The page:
Natural hormones can help women through 'the change'

It's funny how often "cutting edge" science looks a lot like articles I've written in the past. It's as if researchers scour The Douglass Report whenever they run out of ideas.

Hey, they're welcome to it -- but if they won't give credit where credit is due... I'll just take it for myself!

Take this "recent discovery" for example: A key adrenal hormone can help beat menopause and boost sexual wellbeing and satisfaction in women.

That's great news...but it's certainly not new. I told you all about this hormone way back in July 2002 and again in February 2009.

It's called dehydroepiandrosterone (DHEA).

So to you, it's old news, but to the rest of the world, the new research must have been eye-popping: DHEA went toe-to-toe against standard hormone replacement therapy and a synthetic steroid, and matched both for menopause relief.

That's because DHEA boosts both androgen and estrogen plasma levels in women -- offering many of the same benefits of estrogen replacement therapy, and none of the side effects.

And if that's not reason enough to put DHEA on your shopping list, the hormone again matched HRT -- and flat-out beat the steroid -- when it came to sexual wellbeing, leading to more desire, ability and activity.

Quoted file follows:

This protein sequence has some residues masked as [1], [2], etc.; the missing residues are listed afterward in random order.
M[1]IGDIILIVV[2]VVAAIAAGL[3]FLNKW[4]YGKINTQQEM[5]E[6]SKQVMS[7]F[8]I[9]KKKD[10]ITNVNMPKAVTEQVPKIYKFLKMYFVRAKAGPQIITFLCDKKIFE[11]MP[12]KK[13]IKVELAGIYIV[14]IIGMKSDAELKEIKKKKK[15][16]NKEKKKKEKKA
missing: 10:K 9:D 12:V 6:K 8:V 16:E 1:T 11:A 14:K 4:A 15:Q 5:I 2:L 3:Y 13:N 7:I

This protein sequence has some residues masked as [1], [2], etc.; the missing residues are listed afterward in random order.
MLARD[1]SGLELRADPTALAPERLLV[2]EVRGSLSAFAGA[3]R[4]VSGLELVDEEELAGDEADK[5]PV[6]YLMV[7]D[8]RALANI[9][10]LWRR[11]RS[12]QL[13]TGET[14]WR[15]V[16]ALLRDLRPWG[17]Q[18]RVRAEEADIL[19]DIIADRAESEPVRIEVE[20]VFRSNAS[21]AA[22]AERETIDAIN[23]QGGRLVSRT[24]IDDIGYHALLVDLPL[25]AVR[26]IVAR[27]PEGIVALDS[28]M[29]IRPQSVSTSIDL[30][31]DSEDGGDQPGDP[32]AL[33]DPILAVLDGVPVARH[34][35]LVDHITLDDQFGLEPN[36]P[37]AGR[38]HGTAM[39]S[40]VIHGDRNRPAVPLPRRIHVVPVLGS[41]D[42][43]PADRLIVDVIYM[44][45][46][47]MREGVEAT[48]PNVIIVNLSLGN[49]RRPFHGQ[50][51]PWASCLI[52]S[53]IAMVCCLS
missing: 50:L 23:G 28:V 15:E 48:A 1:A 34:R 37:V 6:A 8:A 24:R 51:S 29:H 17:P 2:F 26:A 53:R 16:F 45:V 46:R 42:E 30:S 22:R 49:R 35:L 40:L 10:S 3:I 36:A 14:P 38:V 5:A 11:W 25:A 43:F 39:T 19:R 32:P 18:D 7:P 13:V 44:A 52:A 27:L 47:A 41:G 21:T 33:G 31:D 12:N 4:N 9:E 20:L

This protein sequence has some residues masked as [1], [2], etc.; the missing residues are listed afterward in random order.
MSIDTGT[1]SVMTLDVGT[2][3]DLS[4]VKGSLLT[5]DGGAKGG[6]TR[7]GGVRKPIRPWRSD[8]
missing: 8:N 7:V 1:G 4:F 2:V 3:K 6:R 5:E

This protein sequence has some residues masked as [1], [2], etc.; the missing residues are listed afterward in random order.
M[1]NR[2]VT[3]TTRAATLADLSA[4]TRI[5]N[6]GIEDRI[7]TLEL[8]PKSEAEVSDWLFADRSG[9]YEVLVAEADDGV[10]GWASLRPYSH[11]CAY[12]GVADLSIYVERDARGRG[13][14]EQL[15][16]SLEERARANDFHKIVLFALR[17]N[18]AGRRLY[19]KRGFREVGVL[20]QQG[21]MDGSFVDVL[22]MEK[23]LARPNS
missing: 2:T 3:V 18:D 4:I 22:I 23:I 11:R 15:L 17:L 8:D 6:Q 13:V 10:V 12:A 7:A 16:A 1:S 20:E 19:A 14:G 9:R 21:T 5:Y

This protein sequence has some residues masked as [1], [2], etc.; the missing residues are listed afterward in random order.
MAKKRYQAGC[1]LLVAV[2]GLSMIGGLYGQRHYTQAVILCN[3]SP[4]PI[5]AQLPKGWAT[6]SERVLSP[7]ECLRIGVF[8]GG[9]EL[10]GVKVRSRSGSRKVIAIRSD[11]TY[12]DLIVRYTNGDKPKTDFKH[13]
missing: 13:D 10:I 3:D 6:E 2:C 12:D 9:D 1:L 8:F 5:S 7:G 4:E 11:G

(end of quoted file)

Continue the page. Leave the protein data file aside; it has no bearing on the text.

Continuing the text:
Again, this is old hat to my readers -- but women hearing about this for the first time probably don't realize that DHEA is responsible for nearly 70 percent of female sex hormones before menopause and almost 100 percent of estrogens after "the change."

Yet it's also right around that same time that your DHEA levels plummet -- so naturally, the ability and the desire sink right along with it.

This same hormone is also essential to male sexual function, and that's not all it can do. DHEA can stimulate the immune system, prevent cancer, fight aging, protect the brain and boost the mood -- all in men and women alike.

And believe it or not, that's not even close to the full list of benefits.

If you're past a certain age, you almost certainly need a supplement -- but while DHEA is inexpensive and widely available (despite the best efforts of Big Pharma to get it banned), don't fly solo on this one. Talk to a naturopathic physician who can check your levels and help you figure out just how much you need.

For more on DHEA, check out the February 2009 issue of the Douglass Report. Not a subscriber? Don't wait for the mainstream to catch up -- get tomorrow's headlines today by clicking here.